“We’re either going to be laying off hundreds of employees or hiring hundreds of employees.”
Those are the only two avenues, said Troy Ochoa, VP of solar construction for Wanzek Construction, during a press conference today about a coming decision from the Dept. of Commerce on antidumping and countervailing (AD/CV) duties on solar panels imported from Southeast Asia. The department is considering 50 to 250% tariffs on imported solar panels from Malaysia, Thailand and Vietnam, effective as soon as this Thursday, Sept. 30. With 80% of U.S. crystalline silicon solar module imports in the first half of 2021 coming from those three countries, many large-scale solar installers and developers have stated that this week’s Commerce decision is a drastic fork in the road for the U.S. solar industry and its thousands of jobs.
In August, a group of anonymous U.S. solar manufacturers — calling themselves the American Solar Manufacturers Against Chinese Circumvention (A-SMACC) — filed a petition with the Dept. of Commerce asking for an investigation into Chinese silicon solar panel manufacturing companies working in Malaysia, Thailand and Vietnam as a way to avoid AD/CV duties.
Solar advocacy group SEIA held a press conference today to discuss the potentially devastating effects to the U.S. solar industry if the Dept. of Commerce allows for additional tariffs on panel imports from the three countries.
AD/CV duties have been in place against Chinese solar manufacturers since 2012. Any silicon solar imports from China come with an extra tax from the Dept. of Commerce. Some Chinese companies, in a possible attempt to avoid paying the tax (according to the petition), have moved portions of their manufacturing capacity to other Southeast Asian countries.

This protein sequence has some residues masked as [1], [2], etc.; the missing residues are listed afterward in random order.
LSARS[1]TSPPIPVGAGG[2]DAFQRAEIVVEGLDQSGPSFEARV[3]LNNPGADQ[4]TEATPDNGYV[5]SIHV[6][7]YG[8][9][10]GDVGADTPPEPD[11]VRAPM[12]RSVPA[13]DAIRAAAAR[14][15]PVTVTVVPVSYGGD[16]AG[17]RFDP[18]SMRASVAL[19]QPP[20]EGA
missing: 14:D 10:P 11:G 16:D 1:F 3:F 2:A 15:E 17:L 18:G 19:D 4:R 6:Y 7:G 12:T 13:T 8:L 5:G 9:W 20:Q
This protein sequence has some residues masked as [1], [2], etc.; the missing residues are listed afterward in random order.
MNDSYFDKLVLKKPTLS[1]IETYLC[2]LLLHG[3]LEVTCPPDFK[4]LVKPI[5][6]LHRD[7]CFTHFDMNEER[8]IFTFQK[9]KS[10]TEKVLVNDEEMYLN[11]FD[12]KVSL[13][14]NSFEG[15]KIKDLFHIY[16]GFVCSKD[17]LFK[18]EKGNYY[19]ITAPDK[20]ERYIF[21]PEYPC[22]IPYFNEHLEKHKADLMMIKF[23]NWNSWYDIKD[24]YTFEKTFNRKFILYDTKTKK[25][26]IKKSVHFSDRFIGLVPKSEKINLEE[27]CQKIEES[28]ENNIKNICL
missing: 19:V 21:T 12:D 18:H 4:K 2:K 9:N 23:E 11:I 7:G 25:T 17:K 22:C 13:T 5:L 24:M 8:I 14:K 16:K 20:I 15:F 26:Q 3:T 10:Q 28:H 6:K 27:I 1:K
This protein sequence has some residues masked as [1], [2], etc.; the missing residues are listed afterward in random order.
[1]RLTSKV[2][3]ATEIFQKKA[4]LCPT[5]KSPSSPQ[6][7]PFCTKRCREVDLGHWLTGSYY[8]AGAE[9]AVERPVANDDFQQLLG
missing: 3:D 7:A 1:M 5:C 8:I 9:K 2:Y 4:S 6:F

A-SMACC is asking the Dept. of Commerce for a deeper look into specific Chinese companies working in the three mentioned countries:
- Malaysia: JinkoSolar, LONGi (and affiliates), JA Solar
- Thailand: Canadian Solar, Trina Solar, Talesun Solar, Astroenergy
- Vietnam: Trina Solar, Canadian Solar, Sunergy, Boviet Solar, GCL, LONGi (and affiliates), JinkoSolar
The petitioners want additional tariffs ranging from 50 to 250% on imports from the above companies, effective immediately. According to SEIA, a new investigation into the AD/CV duties would immediately disrupt the U.S. supply of solar modules, as the three countries accounted for 59% of the country’s total supply of crystalline silicon solar module imports.
With no domestic silicon solar cell manufacturers, and domestic module manufacturing capacity at less than 8 GW, the United States is dependent on solar module imports to meet demand. The country is expected to install 30 GW of solar in 2022 and 32 GW in 2023. Without supply from Malaysia, Thailand and Vietnam, SEIA is predicting installs to fall to less than 26 GW in 2022 and 18 GW in 2023 — or a loss of 18 GW over the next two years.